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Contacting press


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#1 KailiKame   Members   -  Reputation: 293

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Posted 20 May 2014 - 11:35 PM

When looking at game magazines, under the "contact us" page, I mostly find the email for the editor in chief. This doesn't seem like the right person to give neews about a game. Shouldn't it be someone under this person? If so, where can I find the right people?

I've also seen online web forms instead of giving email addresses. This doesn't seem like the right place either.

Places I've tried:
Family Friendly Gaming
Cartridge Magazine
Gamasutra
Game Informer
IGN Entertainment



Sponsor:

#2 frob   Moderators   -  Reputation: 28197

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Posted 20 May 2014 - 11:42 PM

These companies get tons of submissions. Emails are easily ignored and deleted. So you made a press release.  

 

The question the editors are asking is:  Why should anyone care?

 

Who are you? Why should they care that kk1496 gave them a press release? Is there anything actually newsworthy about it?

 

If the announcement or press release won't help them get eyeballs, then you need to provide another reason for them to publish it. 

 

 

Finally, business contacts for marketing and b2b contacts still frequently begin with a telephone, not an email.


Check out my book, Game Development with Unity, aimed at beginners who want to build fun games fast.

Also check out my personal website at bryanwagstaff.com, where I write about assorted stuff.


#3 KailiKame   Members   -  Reputation: 293

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Posted 20 May 2014 - 11:59 PM

Frobisher: I haven't done a press release yet. I hearted this was important and time consuming so I figure I'd start putting together a contact list. So, the editor in chief is the right person?

Is it a good idea to send your concept doc in the first press release? I hear it's like a resume for your game.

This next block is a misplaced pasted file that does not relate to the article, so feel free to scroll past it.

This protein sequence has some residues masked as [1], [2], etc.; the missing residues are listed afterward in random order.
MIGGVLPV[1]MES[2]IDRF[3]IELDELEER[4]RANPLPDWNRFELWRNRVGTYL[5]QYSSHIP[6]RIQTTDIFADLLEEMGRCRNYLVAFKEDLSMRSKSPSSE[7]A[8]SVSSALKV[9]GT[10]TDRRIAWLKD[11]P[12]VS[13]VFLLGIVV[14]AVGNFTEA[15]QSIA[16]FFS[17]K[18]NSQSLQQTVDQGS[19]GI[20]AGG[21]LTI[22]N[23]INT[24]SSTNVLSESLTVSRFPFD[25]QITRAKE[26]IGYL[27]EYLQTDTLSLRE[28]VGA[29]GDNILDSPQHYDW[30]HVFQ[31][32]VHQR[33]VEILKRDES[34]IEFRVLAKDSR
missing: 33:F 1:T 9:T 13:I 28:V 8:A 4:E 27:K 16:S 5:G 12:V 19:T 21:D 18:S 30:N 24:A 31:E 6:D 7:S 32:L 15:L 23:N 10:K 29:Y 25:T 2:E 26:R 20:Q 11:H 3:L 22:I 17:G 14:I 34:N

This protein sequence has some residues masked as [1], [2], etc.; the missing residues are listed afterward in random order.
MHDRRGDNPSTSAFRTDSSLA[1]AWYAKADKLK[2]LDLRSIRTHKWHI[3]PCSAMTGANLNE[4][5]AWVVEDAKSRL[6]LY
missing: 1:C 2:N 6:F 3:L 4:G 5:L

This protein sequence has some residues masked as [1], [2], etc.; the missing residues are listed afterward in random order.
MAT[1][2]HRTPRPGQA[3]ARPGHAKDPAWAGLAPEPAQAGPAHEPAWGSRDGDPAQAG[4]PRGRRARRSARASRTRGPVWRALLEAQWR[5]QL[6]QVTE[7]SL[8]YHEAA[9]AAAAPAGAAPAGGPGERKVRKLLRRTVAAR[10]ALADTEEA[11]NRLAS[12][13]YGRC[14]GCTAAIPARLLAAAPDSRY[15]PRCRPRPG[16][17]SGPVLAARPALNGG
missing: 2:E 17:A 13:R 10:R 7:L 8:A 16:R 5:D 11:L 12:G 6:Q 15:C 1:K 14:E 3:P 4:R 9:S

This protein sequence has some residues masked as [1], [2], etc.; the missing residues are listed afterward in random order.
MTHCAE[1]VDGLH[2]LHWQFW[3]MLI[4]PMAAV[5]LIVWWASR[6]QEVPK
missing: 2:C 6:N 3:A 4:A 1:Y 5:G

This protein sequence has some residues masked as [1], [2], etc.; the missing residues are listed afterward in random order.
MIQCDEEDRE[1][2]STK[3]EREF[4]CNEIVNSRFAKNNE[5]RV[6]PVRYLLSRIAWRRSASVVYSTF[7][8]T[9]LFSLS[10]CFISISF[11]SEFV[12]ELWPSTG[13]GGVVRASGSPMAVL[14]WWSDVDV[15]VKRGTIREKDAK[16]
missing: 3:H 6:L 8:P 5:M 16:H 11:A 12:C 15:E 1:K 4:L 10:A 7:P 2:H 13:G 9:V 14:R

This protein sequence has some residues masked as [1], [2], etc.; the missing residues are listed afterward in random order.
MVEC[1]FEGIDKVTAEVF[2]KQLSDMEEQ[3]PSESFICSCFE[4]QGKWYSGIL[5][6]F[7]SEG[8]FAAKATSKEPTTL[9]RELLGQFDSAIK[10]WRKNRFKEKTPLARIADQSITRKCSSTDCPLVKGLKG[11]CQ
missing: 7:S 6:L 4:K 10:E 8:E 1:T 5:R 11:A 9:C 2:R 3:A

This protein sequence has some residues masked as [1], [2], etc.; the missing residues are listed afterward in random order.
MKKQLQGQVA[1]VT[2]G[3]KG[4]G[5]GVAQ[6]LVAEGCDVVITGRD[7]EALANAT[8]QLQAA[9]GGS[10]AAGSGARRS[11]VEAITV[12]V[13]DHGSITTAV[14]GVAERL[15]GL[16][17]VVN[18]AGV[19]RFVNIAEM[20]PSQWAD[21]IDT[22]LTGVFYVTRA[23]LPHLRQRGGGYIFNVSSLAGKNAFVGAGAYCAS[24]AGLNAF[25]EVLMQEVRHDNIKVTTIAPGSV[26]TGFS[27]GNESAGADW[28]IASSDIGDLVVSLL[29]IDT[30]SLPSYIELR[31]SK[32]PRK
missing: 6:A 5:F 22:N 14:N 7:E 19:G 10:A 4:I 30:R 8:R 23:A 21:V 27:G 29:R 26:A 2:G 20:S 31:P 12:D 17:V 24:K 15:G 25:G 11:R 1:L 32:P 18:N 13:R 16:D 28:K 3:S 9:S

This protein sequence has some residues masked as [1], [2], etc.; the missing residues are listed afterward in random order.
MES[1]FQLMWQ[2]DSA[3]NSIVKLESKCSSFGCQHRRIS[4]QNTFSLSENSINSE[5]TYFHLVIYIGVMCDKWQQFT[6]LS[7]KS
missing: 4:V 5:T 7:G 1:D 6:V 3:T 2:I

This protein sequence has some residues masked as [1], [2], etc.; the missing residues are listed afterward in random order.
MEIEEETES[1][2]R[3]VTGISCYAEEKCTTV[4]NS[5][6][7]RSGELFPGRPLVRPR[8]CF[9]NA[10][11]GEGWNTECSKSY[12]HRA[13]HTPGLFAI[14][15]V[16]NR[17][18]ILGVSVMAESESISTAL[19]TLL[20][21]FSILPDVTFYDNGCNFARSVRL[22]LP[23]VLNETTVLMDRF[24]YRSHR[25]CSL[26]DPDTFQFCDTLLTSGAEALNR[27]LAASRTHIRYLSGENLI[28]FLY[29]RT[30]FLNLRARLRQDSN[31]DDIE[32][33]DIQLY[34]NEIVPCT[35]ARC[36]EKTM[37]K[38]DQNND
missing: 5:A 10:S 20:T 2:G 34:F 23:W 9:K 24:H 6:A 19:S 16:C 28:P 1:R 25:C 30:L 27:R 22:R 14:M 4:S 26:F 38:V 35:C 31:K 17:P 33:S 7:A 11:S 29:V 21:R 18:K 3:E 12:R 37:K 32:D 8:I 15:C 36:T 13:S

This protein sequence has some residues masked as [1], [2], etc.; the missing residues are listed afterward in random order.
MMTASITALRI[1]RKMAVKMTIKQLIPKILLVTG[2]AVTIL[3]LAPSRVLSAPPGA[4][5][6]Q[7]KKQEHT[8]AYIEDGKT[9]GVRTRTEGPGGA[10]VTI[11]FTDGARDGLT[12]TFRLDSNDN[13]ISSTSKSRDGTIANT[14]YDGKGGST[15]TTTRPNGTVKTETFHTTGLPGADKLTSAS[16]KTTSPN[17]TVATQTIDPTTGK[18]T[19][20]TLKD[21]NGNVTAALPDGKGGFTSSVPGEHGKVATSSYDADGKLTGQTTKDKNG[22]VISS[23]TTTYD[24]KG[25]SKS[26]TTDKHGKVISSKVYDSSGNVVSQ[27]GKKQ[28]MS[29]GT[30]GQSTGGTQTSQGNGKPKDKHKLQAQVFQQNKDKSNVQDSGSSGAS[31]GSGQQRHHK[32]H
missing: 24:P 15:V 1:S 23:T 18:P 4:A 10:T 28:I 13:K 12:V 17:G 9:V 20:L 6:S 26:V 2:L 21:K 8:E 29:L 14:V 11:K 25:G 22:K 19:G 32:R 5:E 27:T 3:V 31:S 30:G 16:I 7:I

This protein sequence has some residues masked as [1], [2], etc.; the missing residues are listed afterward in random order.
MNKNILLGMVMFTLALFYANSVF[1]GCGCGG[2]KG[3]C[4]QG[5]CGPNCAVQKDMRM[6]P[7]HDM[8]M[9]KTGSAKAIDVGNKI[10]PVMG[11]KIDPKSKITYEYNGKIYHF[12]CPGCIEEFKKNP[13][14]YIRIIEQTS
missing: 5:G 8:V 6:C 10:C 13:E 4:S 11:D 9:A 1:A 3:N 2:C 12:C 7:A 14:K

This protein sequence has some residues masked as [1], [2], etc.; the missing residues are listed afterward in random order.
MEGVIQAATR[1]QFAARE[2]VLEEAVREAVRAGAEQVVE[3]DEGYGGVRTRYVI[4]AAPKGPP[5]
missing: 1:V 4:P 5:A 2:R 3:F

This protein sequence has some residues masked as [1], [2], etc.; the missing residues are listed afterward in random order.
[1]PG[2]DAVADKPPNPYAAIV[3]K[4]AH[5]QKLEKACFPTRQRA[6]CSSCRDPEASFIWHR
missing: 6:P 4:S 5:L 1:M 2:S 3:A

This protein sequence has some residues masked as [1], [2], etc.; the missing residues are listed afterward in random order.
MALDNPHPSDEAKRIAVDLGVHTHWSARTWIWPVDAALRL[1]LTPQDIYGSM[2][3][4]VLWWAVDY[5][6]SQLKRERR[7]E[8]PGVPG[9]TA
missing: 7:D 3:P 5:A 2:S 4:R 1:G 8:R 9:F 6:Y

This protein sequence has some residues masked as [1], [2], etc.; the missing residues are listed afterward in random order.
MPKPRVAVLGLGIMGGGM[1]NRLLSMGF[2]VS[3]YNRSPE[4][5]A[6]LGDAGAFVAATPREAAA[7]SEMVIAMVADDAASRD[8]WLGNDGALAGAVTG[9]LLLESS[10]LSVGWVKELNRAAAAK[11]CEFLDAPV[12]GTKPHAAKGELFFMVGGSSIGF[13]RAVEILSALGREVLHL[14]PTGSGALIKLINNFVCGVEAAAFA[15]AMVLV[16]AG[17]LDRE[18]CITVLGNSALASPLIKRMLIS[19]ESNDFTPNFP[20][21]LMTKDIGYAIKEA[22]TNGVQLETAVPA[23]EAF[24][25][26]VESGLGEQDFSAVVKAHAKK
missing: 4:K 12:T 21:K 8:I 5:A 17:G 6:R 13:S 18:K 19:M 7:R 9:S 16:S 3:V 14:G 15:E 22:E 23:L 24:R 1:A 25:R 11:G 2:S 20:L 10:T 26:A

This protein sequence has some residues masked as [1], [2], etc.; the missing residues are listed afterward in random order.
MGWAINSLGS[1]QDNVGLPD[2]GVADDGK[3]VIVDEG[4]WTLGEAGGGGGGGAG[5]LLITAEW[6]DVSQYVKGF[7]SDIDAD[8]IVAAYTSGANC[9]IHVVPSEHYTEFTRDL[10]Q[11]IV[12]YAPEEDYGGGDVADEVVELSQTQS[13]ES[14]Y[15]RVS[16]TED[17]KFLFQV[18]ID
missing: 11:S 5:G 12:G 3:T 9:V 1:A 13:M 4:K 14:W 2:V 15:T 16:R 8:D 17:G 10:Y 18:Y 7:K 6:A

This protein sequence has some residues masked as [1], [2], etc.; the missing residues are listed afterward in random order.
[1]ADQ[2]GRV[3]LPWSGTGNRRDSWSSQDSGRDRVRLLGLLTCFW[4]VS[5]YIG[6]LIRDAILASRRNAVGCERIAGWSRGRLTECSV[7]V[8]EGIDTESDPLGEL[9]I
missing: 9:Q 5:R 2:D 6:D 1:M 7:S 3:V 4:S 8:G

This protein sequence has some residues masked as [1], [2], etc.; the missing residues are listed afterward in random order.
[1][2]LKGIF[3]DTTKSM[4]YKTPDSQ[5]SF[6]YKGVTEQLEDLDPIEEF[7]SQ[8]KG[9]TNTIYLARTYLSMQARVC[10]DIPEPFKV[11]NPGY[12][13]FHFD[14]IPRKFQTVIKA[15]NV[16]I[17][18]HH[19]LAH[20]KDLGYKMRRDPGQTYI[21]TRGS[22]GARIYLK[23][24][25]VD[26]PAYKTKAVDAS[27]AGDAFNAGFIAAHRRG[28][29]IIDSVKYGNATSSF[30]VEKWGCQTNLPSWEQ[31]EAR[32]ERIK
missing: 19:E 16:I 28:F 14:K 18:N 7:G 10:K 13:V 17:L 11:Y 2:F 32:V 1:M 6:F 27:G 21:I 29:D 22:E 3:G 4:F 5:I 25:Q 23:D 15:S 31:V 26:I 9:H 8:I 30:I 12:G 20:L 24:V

#4 jbadams   Senior Staff   -  Reputation: 22181

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Posted 21 May 2014 - 05:34 AM

Have a read through How to contact press (and increase chances to get press coverage) and "the big list of indie game marketing". smile.png



#5 Tom Sloper   Moderators   -  Reputation: 11288

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Posted 21 May 2014 - 07:27 AM

Contacting press is a marketing function. Marketing is a business function, not a production/management function, so I'm moving this to the business forum.

To explain - production/management is about making a game (it's "project management").
Marketing is about getting the finished product sold.
Project: production. Spending money to create product.
Product: business. Selling product to make money.

Retroactive tldr.

Edited by Tom Sloper, 21 May 2014 - 07:32 AM.

-- Tom Sloper
Sloperama Productions
Making games fun and getting them done.
www.sloperama.com

Please do not PM me. My email address is easy to find, but note that I do not give private advice.

#6 Orymus3   Crossbones+   -  Reputation: 13978

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Posted 21 May 2014 - 08:01 AM

Here's how I generally go about it:

 

*Wait until a big event is over (say, PAX, or GDC) and then wait a few weeks (let's say 2 or 3). 

The reasoning here is that press writers generally have their hands full during these events and have 2-3 weeks of content they'll be able to followup on in the weeks after, but soon thereafter, this will dry out and they will be on the lookout for something fresh no one else is covering (and that's a good time to be at the top of their email inbox because they don't have the time to start from the bottom: they need it NOW).

 

*Spot your writers.

Most articles are signed by someone. They may not leave their emails directly at the top or bottom, but they certainly have twitter accounts and other blogs (a number of them freelance for various mags anyway). Read their articles. Find a few of them that article write about stuff that is related to what you are doing. Read back into their articles and make sure this is a trend, not a one-of. Once you know these guys could be genuinely interested in your articles, then it's time to talk to them.

 

*Make sure you have something to say

You're probably looking for coverage. They need a reason to cover you. A story. You, as a developer, are interested in the game itself, they are not. They can like the game, but their job is to sell a story, not a game (otherwise, they'd be ads, which they are not). So give them something to go on. Why did you start this game? What's different about you/your team than any other (and I'm not talking about your game here, but how your team operates, where you guys are coming from).

There's been a big blast around this very simple premice: These guys want to make a game, but they don't know anything about games (bam, that's a story). 

It is absolutely pointless to send them a communiqué that says: "This game will be awesome because... [Insert random list of buzz words]."

 

In general, treat them with respect, not as tools, and you may yet see the light.


Edited by Orymus3, 21 May 2014 - 08:01 AM.

-=- My Articles-=-